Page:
Universities risk ignoring laws about protecting freedom of speech in their attempt to protect students against being radicalised, argue Professor Alison Scott-Baumann and Hugh Tomlinson QC. This post first appeared on Research Professional.
Universities are under increasing pressure from government to prevent students coming into contact with “extreme” ideas. The view is that students exposed to any kind of views designated “extreme” could be drawn into terrorism. But the risk to freedom of speech and academic freedom is obvious. Society needs to avoid a climate in which ideas are seen as dangerous, deviant and extremist if they differ from views that are believed to be held by the majority. Many university administrators now appear to believe that in order to prevent terrorism, the law requires them to curtail the freedom of academic debate. This approach is not only wrong in principle and in practice but also illegal.
The Counter Terrorism and Security Act 2015 places certain duties on higher education authorities but, contrary to what is often assumed, it does not place a statutory duty on universities to monitor or record information or to ban certain kinds of lawful speech. It merely imposes a duty to “have due regard” to the need to prevent people from being drawn into terrorism. The act gives the business secretary the power to issue guidance about how the duty should be exercised. Universities must “have regard” to such guidance. But it nevertheless remains just that―guidance.
And the official guidance intended to clarify the 2015 act is unclear and potentially misleading. Broad definitions of extremism seem to be linked to equally imprecise definitions of “terrorism”, “non-violent extremism”, “radicalisation” and “fundamental British values”. These definitions could be understood to mean that people who are, for example, critical of British foreign policy, are at risk of radicalisation and to suggest that academics and students accustomed to expressing personal views at university would need to be warned of the risks of discussing certain issues. But this is not correct, and universities should not let the imprecise and unclear language of the guidance draw them into placing unlawful restrictions on academic freedom and freedom of speech.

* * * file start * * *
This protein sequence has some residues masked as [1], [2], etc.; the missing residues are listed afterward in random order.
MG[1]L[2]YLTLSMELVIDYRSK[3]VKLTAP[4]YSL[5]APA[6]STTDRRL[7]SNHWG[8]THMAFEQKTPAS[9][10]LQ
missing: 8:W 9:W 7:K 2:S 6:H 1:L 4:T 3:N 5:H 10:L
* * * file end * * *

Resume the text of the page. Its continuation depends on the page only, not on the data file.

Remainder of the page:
It is crucial to understand that in addition to imposing the Prevent duty to “have due regard” to the need to prevent people from being drawn into terrorism, the 2015 act also emphasizes freedom of academic expression. A university is also under a duty to “have due regard” to the duty to ensure freedom of speech.
The “duty to ensure freedom of speech” is found in the Education Act 1986 and is expressed in the widest terms. The 1986 act confers on universities not just a duty to “have regard” to freedom of speech but a much stronger duty to “take such steps as are reasonably practicable to ensure that freedom of speech within the law is secured for members, students and employees… and visiting speakers”. Universities must ensure, insofar as is reasonably practicable, that no individual is denied use of their premises on any ground connected with “the beliefs or views of that individual”. The only basis on which the duty to ensure freedom of expression can be overridden is if what a visiting speaker is likely to say is not “within the law” or it is not “reasonably practicable” to allow use of university premises (because, for example, no room is available or there is likely to be disorder at the public meeting).
In other words, a university cannot, lawfully, ban a speaker just because he or she says something opposed to “fundamental British values”. Those defined as “extremists” in the guidance have to be given a platform unless they are advocating violence or some other illegal conduct.